The 5 Best RV Covers- [2020 Reviews & Guide]

You just drove off the lot with a shiny new RV, or maybe you bought your first used RV. Either way, once that big rig is parked in the driveway it’s probably going to dawn on you that it should be covered.

RV covers help keep dust, dirt, bird droppings, and UV light off your camper which in turn extend the life and looks of your rig.

There’s more to choosing the right RV cover than simply choosing the cheapest piece of cloth that will go over your vehicle.

Build quality, materials, durability, and environmental resistances are all factors to consider before you throw money at a new RV cover.

In this article we’ll go over some of the top RV covers you can get today. Whether you’re on a budget or you want top-tier protection at any price we’ll have something for you.

Additionally, I’ll suggest a few things to keep in mind when you’re shopping! Let’s get into it.

Best RV Covers

 RVMasking Travel Trailer RV CoverClassic Accessories OverDrive PolyPro 3AmazonBasics Class C RV Cover
editors choice
Length:24’ - 34’14’ – 40’20’ – 32’
Class:Travel TrailerAnyC
Waterproof:YesYesYes
UV Resistant:YesYesYes

For more of my RV recommendations, have a look through these popular Outside Pursuits guide links: RV Surge Protectors, RV Generators, RV Solar Panels, RV Batteries.

Quick Answer: The 5 Best Rated RV Covers For 2020

  1. RVMasking 5-ply Top Travel Trailer RV Cover
  2. Classic Accessories OverDrive Travel Trailer Cover
  3. AmazonBasics Class C RV Cover
  4. KING BIRD Upgraded Travel Trailer RV Cover
  5. Leader Accessories Travel Trailer RV Cover

Our reviews to the top rated RV covers with our comparison table and buyers guide will help you choose the right one for you.


RV Cover Reviews

RVMasking Travel Trailer RV Cover at a Glance:

  • Length: 24’ – 34’
  • Class: Travel Trailer
  • Waterproof: Yes
  • UV Resistant: Yes
  • Ventilation: Yes

5-layers of weatherproofing, a good snug fit, and a reasonable price. What more could you need in a travel trailer cover? This one hits all the bases and comes in sizes from 24’ to 34’ so you can fit your rig.

Once you order the size that nearest fits your RV it’s time to lace it up. This cover has a fully elasticized hem (underside) like a fitted bedsheet. In addition, it has 15 weighted buckles (easier to toss under the rig) around the perimeter to spread out any wind loading.

In total, this cover is made from a 5-layer membrane (top) and a 3-layer (sides) of which the centermost layer is waterproof. That leaves lots of other layers to buffer and protect the RV from UV, wind and scratches all while letting the waterproof layer do its job.

Thanks to the adjustable panels you can access the trailer while the cover is installed. You’ll also be able to prevent mildew by taking advantage of the 8 vents around the cover.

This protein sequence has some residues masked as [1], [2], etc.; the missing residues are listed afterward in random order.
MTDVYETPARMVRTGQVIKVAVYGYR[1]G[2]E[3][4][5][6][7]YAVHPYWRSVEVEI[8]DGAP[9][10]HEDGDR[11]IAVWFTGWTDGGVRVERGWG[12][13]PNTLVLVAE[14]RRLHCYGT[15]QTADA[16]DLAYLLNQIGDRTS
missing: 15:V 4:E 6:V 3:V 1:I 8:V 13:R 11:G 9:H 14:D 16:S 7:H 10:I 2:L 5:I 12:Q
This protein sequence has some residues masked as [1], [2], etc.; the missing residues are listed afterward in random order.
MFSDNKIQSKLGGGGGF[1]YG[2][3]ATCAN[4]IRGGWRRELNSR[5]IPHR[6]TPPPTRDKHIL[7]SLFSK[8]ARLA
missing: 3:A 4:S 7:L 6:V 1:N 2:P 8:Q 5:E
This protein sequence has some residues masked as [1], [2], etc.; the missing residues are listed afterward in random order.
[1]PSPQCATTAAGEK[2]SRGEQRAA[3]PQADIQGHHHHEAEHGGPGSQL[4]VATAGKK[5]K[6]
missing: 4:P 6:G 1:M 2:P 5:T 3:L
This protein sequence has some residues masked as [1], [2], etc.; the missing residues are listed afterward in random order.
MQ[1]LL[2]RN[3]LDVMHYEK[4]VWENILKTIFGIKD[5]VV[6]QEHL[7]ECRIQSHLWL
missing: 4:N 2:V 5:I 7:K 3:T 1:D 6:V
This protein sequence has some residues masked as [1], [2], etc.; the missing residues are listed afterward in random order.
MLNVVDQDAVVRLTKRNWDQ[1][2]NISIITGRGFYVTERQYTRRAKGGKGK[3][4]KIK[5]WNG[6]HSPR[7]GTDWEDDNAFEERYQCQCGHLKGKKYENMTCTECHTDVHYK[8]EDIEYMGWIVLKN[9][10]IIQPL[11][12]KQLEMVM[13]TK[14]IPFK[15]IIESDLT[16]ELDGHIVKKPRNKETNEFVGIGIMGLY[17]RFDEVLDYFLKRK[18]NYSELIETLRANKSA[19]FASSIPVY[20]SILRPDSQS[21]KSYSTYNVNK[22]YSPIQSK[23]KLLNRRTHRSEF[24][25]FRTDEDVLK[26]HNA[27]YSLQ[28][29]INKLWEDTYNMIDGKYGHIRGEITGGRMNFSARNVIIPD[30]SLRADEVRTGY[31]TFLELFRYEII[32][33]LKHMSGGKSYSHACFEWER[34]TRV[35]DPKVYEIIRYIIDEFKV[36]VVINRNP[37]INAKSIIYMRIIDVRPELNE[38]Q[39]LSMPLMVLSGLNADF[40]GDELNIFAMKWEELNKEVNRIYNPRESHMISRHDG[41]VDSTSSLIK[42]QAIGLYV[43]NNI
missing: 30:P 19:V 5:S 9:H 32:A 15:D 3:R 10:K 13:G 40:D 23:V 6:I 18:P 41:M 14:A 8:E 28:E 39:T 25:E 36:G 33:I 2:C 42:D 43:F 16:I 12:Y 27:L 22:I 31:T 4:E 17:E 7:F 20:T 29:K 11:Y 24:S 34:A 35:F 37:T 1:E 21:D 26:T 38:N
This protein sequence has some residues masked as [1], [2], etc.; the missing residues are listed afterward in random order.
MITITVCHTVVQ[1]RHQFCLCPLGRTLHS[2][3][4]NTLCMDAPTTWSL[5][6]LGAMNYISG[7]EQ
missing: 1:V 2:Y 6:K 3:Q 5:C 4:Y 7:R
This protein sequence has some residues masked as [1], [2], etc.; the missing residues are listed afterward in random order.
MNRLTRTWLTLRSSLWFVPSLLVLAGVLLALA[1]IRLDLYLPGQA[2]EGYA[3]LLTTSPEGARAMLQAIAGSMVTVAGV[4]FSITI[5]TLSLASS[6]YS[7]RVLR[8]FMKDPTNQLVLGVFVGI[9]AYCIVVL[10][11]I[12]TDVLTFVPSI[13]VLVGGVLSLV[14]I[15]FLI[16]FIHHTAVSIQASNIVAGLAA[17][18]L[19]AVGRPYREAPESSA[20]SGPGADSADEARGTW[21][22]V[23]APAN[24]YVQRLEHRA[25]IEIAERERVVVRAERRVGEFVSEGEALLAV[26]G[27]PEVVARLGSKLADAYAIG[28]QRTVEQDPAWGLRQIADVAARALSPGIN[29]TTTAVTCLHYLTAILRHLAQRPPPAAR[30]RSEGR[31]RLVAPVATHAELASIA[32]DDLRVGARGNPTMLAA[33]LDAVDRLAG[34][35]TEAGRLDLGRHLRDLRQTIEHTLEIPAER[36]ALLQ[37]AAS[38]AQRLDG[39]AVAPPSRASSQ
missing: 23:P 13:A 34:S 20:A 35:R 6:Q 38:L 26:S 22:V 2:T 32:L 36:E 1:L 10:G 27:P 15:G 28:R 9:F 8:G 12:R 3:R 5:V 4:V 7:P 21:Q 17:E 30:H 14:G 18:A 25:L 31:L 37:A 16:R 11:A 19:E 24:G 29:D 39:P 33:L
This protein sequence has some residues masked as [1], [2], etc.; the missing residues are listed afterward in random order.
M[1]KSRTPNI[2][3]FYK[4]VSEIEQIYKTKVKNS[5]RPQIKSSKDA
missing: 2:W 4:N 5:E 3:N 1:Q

With its durable construction the RVMasking cover is the best rv cover for winter on our list.


Classic Accessories OverDrive Travel Trailer Cover at a Glance:

  • Length: 14’ – 40’
  • Class: Any
  • Waterproof: Yes
  • UV Resistant: Yes
  • Ventilation: Yes

While I don’t think this cover is quite as visually appealing and fitted as some others, it does it’s job and can cover a huge range of sizes. You’ll find a cover for anything from a short 15 footer all the way to a beastly 40’ RV.

In terms of pricing, these covers seem to be about on par, maybe a bit below average. This seems justified as they’re functional but maybe not feature-loaded.

One spot where we lose a little robustness is in the layering. These covers are 3-ply (top) and 1-ply (sides). This is a bit less durable than some other covers using more layers but the tradeoff comes in terms of weight and price.

Of course, as they should be, these covers are UV resistant, waterproof, and breathable thanks to venting.

While these covers are elasticized at the corners and feature tension panels for adjustability it may leave a bit to be desired in harsh wind conditions. Of course, since they offer these covers in tons of sizes you should be able to find one that fits like a glove out of the box.

The Classic Accessories is the best camping cover that comes in a size that will it most any trail or RV for a budget price.


AmazonBasics Class C RV Cover at a Glance:

  • Length: 20’ – 32’
  • Class: C
  • Waterproof: Yes
  • UV Resistant: Yes
  • Ventilation: Yes

Amazon’s in house brand “AmazonBasics” seems to just get it right when they get involved. That certainly seems to hold true with this solid Class-C cover!

As we would expect we get waterproof fabric, breathable vents, and a highly adjustable fit. What stands out is the above-average strap placement.

With straps and adjustment panels nearly everything you should be able to really fine-tune the fit and hold up against nasty weather.

Maybe the only thing to note about this cover that could use improvement is the layering. 3-layer roofing is great for sun protection but I’d personally be happier to see more than one layer of material on the sides.

Otherwise, this is a great pick for a Class-C RV. It’s offered in 3 sizes to fit rigs up to 32’ long.

Best Class-C RV cover for the money.


KING BIRD Upgraded Travel Trailer RV Cover at a Glance:

  • Length: 18’ – 20’
  • Class: Travel Trailer
  • Waterproof: Yes
  • UV Resistant: Yes
  • Ventilation: Yes

Maybe one of the beefiest, most rugged covers you can find for your travel trailer is the King Bird. This beast is ready for serious action right out of the box so let’s check it out.

This one really tips the scales with a 5-ply top and 3-ply side. It’s made with an anti-UV coated rip-stop fabric. I love the extra layers, extra durability and robustness here. Of course, durability isn’t everything.

There are tons of cinch panels for tightening down the fit. On top are a row of vents as we would expect. I’m a big fan of the three straps at the front of this cover where many others have one or two.

Of all the covers we’ve looked at so far, however, this one has the most narrow option for sizing. It’ll only fit 18-20’ long trailers. If you want a different size you may need to hunt around or contact the manufacturer.

The best durable RV cover for 20’ travel trailers.